He couldn’t remember their names. Only Carlson. Old Carlson. The crank was bald, save for a half-circle of white, tufted hair that curved around the back of his head. Bushy eyebrows covered leering, hate-filled eyes. Carlson had taken numerous accounts from Alan over the years and ascended through the ranks. Alan could only watch this in despair.
Someone had taken their picture as the lunch ended. Alan assumed it would be framed near the reception desks. They had grabbed their jackets and gone back to work.
A week later, Alan’s ear fell away from his head in the middle of the night and he left his home and never showed up for work again. Alan moved into a small apartment in the middle of the city under a false name, papered the windows and never went back outside.
He chopped the mound of white powder into lines and pulled his last dollar from his wallet, rolled it and snorted the powder through his cracked nostril. The week before, he had pulled a triangular piece of his nose off, like a chip from a ceramic vase. The cocaine struck his system instantly and he felt the blood rushing through his veins. He closed his right eyelid and leaned his head back and sat that way for a long time as his veins tasted his blood and felt their smooth vessels gently stroke their inner walls.
When he looked back up, Collins was standing across the cherry brown coffee table and the empty room, near the window where the light tried to penetrate the year-old, browning newspaper. Collins stared at his identical apparition with flaming red eyes and seemed to speak in echoes.
“Fire isn’t smothered with more fire, Alan. Elephants never forget a good song.”
“You asshole, Collins. If you’re talking about the girl, I don’t want to hear it. There are fifty million people in this apartment building and they all know how to clip their own toe-nails. Now can I please just be alone with my drugs and my scotch? Where is my scotch? Where’s your hand, Collins?” Alan leaned back into the table and snorted another line.
“A bird in the hand is worth 500 in the eyes of a child.” Collins gestured with his stump.
“Even with the drugs, I don’t find you to very interesting. Please fuck off.” Alan got up and staggered across the room. A package beckoned his grasp, but only evaded him, along with his surrounding mail. “How come I can’t pick up my mail?”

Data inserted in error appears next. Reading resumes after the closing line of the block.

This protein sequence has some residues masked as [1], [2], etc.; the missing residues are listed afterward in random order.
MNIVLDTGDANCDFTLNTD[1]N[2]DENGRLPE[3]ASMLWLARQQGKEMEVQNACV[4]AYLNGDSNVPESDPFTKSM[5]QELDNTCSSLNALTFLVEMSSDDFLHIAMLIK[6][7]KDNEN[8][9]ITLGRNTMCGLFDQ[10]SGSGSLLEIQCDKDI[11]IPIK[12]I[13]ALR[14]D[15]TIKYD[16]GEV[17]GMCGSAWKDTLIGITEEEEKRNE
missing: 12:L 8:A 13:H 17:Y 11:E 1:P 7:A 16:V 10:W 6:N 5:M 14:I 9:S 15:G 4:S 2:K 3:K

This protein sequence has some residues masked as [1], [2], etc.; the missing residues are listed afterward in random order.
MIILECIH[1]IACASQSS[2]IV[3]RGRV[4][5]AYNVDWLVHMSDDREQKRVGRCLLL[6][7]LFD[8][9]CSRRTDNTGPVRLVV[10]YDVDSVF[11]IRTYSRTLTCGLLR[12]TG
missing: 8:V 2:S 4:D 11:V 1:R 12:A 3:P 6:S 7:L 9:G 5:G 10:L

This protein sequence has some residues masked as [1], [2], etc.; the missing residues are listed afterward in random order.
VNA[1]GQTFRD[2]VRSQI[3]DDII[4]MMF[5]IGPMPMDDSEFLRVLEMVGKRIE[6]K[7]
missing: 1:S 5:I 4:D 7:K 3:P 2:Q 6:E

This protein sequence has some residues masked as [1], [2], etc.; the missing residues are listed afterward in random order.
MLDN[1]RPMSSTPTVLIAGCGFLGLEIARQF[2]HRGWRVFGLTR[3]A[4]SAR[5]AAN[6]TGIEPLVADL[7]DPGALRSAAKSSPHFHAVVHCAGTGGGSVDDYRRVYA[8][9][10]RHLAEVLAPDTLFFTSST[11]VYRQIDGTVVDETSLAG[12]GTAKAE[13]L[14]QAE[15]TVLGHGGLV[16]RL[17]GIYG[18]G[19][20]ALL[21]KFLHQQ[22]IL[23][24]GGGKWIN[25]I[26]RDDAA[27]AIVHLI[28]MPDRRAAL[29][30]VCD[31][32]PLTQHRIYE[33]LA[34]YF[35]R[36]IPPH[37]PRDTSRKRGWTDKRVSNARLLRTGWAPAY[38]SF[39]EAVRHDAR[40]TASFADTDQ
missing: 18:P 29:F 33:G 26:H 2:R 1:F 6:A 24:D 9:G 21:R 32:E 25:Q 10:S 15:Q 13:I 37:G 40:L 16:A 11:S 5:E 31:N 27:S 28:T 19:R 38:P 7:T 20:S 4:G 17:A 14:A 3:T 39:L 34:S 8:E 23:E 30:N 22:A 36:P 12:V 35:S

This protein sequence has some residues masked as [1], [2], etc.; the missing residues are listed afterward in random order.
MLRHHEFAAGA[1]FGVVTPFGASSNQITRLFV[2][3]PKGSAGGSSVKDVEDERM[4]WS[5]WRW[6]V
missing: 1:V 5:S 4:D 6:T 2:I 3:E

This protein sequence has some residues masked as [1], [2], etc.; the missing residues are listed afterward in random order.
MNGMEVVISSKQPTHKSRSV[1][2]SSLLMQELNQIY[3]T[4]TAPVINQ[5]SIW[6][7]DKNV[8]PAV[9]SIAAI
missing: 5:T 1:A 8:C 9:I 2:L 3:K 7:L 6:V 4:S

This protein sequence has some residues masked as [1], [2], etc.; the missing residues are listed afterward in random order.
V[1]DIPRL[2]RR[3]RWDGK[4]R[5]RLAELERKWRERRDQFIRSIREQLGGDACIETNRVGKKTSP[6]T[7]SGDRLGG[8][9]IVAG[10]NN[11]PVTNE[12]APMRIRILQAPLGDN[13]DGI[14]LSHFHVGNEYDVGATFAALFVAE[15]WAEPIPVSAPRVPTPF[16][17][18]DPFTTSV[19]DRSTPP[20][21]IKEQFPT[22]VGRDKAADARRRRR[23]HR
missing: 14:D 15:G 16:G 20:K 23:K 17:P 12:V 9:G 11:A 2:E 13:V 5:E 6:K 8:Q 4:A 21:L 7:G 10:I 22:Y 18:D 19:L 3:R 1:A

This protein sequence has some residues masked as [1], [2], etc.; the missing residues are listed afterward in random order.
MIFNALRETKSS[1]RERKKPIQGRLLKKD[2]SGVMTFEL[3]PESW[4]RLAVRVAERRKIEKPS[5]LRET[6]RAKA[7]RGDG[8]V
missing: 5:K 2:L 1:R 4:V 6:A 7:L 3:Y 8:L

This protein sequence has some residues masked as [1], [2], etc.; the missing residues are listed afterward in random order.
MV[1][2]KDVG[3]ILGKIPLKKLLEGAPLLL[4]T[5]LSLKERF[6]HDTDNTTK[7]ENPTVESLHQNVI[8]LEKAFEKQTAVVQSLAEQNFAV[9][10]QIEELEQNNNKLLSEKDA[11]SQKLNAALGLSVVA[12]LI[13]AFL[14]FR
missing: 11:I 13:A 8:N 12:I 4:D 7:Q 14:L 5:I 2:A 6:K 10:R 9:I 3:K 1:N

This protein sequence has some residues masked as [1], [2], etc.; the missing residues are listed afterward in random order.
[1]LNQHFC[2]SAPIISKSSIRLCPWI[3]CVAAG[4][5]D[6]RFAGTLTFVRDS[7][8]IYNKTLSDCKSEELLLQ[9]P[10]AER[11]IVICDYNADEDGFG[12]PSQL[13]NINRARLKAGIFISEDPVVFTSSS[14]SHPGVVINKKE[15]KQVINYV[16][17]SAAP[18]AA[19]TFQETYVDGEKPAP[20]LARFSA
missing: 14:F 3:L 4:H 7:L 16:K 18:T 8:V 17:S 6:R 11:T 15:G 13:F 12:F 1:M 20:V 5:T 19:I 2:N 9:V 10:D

“Not even your mail wants you, my son. In another time, that girl was going to a dance. She’s there now. Don’t you want to know where? Nobody liked you, Alan.”
“I never liked you.” Alan took a swing at Collins. Collins disappeared and Alan’s left hand struck the wall and exploded into dust.
The girl he had stayed with that night in the city, instead of going home to his wife; she kept calling him Albert. She called him Albert and Austin. He never corrected her.
His drugs were gone by the end of the day. The kid a few floors up had given him a small tablet and told him it was made of magic. It was 1963. Nothing was magic.
Alan sat in his timeworn, leather easy chair and put the tablet in his mouth. Around him, the walls turned to butterflies. They dispersed and exploded into millions of stars. As their dying sparks sank into emptiness and died, Alan stood up and his chair was gone. And he was in space. Then he was space and there was nothing and that’s how it always was. In 1963 a magician was born and his name was Alan Collins. His favorite color was blue.
Schofield Alan & PJ Hunsicker
Schofield Alan has been published in Indigo Rising as well as Dark Lane (UK). He also has had plays produced nationally. Schofield celebrates a decorated career as a starving writer, actor, and truck stop shower sanitation manager.